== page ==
Audi A4 vs Lexus IS350: Luxury Sports Sedan Showdown
Let’s look at the Audi A4 vs Lexus IS350 head-to-head match up. One is a brash, over-styled, look-at-me cruiser. The other is a classic, understated, Teutonic chunk of granite.
But they’re both all-wheel drive sedans with trick dashboard displays that are competing for your compact luxury sports sedan dollar. You’re not going to go wrong with either ride, but depending on what you’re looking for, one will definitely appeal to you more than the other.
The Audi A4 got a big redesign for 2017. It’s a new chassis, a new body and an updated engine. You’ll be forgiven if you have a hard time spotting the differences between old and new, but look at them together and it gets a little more clear.
The new A4 is sharper, almost angrier looking in the nose. That leads to a crisper body line running back to the taillights and that sharper look extends to the rear end as well. Those new taillights get a trick sequential function that lights them up in the direction you’re turning. Like a Mustang’s, but cooler.
The cabin has the high-quality, carved-from-stone, ultra-modern look that you expect from Audi. The brand is consistently delivering some of the best (and most simple) cabins in the industry. The switches and gauges are all simple and clean, and easy to read and use. The aluminum-look trim for the dash is even actual aluminum. The driver’s airbag is one of the smallest around, and it’s nice to see a wheel center that small on a modern car.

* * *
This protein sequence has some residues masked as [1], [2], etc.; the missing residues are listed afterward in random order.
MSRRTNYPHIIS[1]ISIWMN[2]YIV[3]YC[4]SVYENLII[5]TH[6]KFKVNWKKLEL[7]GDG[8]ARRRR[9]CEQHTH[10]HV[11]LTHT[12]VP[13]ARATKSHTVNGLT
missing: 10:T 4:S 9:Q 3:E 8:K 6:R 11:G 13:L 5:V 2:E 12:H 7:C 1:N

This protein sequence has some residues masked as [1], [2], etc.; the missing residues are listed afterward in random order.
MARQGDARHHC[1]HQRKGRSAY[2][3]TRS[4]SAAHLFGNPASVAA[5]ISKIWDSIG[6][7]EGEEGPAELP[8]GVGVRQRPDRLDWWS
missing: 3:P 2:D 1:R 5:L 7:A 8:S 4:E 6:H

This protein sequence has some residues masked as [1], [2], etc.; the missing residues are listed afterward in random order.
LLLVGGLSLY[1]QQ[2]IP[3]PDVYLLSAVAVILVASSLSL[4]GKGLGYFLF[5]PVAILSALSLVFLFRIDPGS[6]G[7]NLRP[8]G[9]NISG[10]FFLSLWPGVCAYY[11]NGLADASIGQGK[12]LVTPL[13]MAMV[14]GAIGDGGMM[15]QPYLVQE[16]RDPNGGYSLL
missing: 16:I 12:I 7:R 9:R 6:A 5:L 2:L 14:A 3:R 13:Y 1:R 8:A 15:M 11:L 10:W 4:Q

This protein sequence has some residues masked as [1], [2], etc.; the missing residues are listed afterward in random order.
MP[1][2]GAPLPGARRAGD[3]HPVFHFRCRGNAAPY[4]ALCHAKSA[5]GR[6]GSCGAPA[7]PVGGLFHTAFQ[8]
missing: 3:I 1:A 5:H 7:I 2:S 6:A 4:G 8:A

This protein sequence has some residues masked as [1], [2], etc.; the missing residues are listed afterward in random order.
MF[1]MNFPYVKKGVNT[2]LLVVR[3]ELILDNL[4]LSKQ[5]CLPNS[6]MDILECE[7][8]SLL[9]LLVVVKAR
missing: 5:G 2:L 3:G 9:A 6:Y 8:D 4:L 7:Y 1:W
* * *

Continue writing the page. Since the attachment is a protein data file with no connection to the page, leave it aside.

The 7.0-inch infotainment screen can look a bit tacked on, but that look is common around the industry, and it usually looks better than the massive dash needed for an integrated screen.
Audi’s MMI infotainment system is controlled by a large knob that doubles as a touch pad. It’s flanked by menu buttons that are shortcuts to the main functions. Wait until dark, and the cabin lights can be set to multiple colors, although it’s easy to end up with mismatched lights that look a little odd.